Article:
Help me understand why the spring "tab" would break in the first place. It keep the spring from rotating inside the hub, but there is no significant rotational force on the spring other than inertia. The keys force the tab in and out of the locating hole when the clutch sleeve is moved during shifts, but they don't rotate the spring. Could the problem be the tab binding in the locating hole?
The keys as well keep the spring inside the hub by design, but without the tab and 6.9K RPM I could imagine how it could be spun out.
As you and many others likely know, the tab/tang/bent part becomes very weak (work hardened) during/after the 90 degree bending operation if the spring isn't formed/annealed/tempered perfectly. That is the real problem here. In many other trans designs, there is no 90 degree bend, there may be a "hump" (Tremec) or a little stubby tang at each end (Borg-Warner), or a full circumference spring (Hondas).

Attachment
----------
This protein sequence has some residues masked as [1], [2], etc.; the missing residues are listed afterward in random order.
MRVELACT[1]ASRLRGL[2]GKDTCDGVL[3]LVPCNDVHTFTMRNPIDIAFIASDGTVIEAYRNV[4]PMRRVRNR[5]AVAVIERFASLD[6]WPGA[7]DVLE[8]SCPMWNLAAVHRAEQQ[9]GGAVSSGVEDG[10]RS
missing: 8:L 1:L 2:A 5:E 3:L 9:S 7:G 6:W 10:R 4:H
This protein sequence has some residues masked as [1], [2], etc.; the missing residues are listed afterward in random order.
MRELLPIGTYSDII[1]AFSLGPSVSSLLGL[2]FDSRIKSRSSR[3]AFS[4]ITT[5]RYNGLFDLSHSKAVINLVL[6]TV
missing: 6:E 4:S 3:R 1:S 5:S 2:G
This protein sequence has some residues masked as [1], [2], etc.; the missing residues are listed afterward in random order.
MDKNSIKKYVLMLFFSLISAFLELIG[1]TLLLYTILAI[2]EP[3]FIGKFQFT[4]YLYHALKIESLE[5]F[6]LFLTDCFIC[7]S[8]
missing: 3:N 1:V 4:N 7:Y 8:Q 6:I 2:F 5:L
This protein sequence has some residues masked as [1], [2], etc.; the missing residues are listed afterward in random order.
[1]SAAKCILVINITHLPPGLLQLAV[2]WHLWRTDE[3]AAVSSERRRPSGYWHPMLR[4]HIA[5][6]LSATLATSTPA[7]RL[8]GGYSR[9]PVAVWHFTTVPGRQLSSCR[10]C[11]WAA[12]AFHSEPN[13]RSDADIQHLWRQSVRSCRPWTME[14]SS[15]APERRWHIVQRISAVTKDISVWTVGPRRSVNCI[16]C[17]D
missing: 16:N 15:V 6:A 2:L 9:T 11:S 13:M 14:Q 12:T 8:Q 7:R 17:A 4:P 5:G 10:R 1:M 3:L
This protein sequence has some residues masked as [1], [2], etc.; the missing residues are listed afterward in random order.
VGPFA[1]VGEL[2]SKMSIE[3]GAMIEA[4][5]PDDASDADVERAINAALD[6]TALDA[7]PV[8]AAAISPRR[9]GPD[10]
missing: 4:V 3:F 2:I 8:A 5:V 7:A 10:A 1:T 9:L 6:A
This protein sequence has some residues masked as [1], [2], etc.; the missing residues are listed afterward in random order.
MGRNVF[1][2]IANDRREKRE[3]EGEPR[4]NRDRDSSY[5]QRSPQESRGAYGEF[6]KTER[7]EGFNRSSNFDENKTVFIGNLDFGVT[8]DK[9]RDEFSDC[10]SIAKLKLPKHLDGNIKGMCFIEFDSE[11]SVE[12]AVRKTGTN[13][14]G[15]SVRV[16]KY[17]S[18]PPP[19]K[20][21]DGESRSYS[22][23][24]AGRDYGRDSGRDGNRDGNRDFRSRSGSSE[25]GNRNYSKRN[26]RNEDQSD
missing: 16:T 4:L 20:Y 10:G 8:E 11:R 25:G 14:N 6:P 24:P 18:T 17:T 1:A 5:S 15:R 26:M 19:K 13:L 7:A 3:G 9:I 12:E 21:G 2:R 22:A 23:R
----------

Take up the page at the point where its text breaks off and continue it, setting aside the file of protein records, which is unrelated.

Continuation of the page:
You are right, the stresses going into the tang are not principally from rotation - it is from shifting. Each shift "cycles" the spring, and any vibration is a "micro-cycle" that will tend to reduce the life of the spring. In fact, I have found transmissions with broken springs that have luckily stayed in place enough to prevent a synchro failure. This is the rare exception, though.
If you have the subassembly from my video in your hand, cycle it a few times and watch what happens to the spring. There is friction between the sleeve and the keys, and friction between the keys and the springs. On worn springs you can see the witness marks where the syncro keys and locating tang are being "rubbed". So, the tang is really feeling stress from all directions - but in the "rotational" direction, it is only resisting the compression and relaxation of the spring hoop during the time the keys are cycling from flush to depressed to flush again.
Because we are shifting hard/fast/under higher load, the spring is getting more stress/strain than loafing on the street.
There are other, better, ways to solve this problem, but I wanted a solution that would pass tech in a 1990 Runoffs-winning Showroom Stock car with a balanced/blueprinted/cammed/milled Sunbelt, special shocks from Mazda, etc.